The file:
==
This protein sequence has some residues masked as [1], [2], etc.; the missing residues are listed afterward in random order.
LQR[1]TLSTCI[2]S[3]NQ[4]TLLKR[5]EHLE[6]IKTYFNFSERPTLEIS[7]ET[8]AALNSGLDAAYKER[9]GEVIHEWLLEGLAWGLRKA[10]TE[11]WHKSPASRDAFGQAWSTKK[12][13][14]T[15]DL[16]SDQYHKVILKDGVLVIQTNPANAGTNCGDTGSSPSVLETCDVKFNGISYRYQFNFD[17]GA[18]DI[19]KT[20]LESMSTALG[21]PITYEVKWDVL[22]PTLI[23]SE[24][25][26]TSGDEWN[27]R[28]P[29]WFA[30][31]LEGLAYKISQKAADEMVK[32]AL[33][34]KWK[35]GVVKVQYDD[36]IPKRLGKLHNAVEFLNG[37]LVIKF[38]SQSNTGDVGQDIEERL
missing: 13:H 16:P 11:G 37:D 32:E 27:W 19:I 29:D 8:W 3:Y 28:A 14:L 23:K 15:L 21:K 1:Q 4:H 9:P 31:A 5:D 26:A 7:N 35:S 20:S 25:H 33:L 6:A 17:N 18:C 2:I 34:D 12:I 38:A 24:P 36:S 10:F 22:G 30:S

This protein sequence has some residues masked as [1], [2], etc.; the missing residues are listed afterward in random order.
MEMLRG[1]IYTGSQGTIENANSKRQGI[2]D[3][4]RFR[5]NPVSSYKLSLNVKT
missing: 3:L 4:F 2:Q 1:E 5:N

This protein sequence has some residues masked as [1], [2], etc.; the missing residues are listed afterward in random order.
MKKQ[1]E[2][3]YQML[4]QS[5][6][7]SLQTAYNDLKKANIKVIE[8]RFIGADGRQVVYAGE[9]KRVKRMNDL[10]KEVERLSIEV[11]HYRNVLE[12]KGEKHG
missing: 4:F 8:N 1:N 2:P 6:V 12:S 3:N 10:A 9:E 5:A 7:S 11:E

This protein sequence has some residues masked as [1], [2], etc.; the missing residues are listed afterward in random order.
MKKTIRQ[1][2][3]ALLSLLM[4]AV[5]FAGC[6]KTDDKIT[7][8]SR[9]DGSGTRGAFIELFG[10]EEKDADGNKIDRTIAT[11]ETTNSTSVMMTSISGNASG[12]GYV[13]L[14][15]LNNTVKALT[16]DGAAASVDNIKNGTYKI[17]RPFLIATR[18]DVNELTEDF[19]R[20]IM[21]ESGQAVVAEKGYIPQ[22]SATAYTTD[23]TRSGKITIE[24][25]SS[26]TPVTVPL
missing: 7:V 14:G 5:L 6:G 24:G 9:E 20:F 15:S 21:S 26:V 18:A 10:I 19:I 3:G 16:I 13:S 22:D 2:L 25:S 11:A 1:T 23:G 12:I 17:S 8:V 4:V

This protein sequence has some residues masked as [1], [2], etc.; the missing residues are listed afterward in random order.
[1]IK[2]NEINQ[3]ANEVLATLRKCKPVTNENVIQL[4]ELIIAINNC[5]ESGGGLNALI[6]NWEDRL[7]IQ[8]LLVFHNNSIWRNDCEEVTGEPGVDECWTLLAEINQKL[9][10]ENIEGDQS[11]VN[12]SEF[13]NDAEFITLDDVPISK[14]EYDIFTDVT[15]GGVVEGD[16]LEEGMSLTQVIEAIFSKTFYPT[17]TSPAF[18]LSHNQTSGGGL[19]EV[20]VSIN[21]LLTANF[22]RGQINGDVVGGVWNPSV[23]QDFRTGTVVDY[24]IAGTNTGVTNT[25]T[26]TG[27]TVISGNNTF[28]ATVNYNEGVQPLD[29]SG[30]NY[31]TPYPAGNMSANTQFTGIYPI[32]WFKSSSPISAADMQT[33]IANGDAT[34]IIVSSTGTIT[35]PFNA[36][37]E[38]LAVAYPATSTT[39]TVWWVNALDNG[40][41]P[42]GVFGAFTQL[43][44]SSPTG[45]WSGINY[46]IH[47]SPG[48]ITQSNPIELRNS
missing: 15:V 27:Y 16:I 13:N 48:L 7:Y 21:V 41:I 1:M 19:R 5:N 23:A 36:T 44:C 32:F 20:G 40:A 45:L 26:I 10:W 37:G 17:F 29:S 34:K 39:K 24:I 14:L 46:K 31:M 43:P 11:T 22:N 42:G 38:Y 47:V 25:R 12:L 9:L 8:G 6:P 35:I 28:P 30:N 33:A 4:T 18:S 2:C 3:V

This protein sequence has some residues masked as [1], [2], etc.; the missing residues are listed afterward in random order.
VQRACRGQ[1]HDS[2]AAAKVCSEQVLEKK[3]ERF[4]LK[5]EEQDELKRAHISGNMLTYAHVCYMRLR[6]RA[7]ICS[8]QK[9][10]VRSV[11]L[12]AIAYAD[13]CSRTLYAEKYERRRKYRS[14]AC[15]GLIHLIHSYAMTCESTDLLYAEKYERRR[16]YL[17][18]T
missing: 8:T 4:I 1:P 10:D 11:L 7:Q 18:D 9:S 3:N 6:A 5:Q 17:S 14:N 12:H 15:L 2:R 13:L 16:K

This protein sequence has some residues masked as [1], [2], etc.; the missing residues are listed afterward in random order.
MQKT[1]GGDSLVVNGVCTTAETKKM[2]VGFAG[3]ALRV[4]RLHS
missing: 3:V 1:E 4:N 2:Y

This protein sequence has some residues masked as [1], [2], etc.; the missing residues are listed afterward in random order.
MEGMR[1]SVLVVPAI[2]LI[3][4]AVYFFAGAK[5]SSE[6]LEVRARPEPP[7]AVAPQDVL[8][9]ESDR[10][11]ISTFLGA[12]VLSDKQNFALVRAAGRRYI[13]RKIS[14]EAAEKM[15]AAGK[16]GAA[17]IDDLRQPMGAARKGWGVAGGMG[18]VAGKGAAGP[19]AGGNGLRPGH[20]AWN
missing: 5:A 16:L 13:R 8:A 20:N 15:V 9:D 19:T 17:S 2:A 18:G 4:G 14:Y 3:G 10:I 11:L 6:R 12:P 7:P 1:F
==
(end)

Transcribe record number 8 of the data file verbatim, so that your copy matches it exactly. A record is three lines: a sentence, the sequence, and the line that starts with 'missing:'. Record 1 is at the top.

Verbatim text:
This protein sequence has some residues masked as [1], [2], etc.; the missing residues are listed afterward in random order.
MEGMR[1]SVLVVPAI[2]LI[3][4]AVYFFAGAK[5]SSE[6]LEVRARPEPP[7]AVAPQDVL[8][9]ESDR[10][11]ISTFLGA[12]VLSDKQNFALVRAAGRRYI[13]RKIS[14]EAAEKM[15]AAGK[16]GAA[17]IDDLRQPMGAARKGWGVAGGMG[18]VAGKGAAGP[19]AGGNGLRPGH[20]AWN
missing: 5:A 16:L 13:R 8:A 20:N 15:V 9:D 19:T 17:S 2:A 18:G 4:G 14:Y 3:G 10:I 11:L 6:R 12:P 7:P 1:F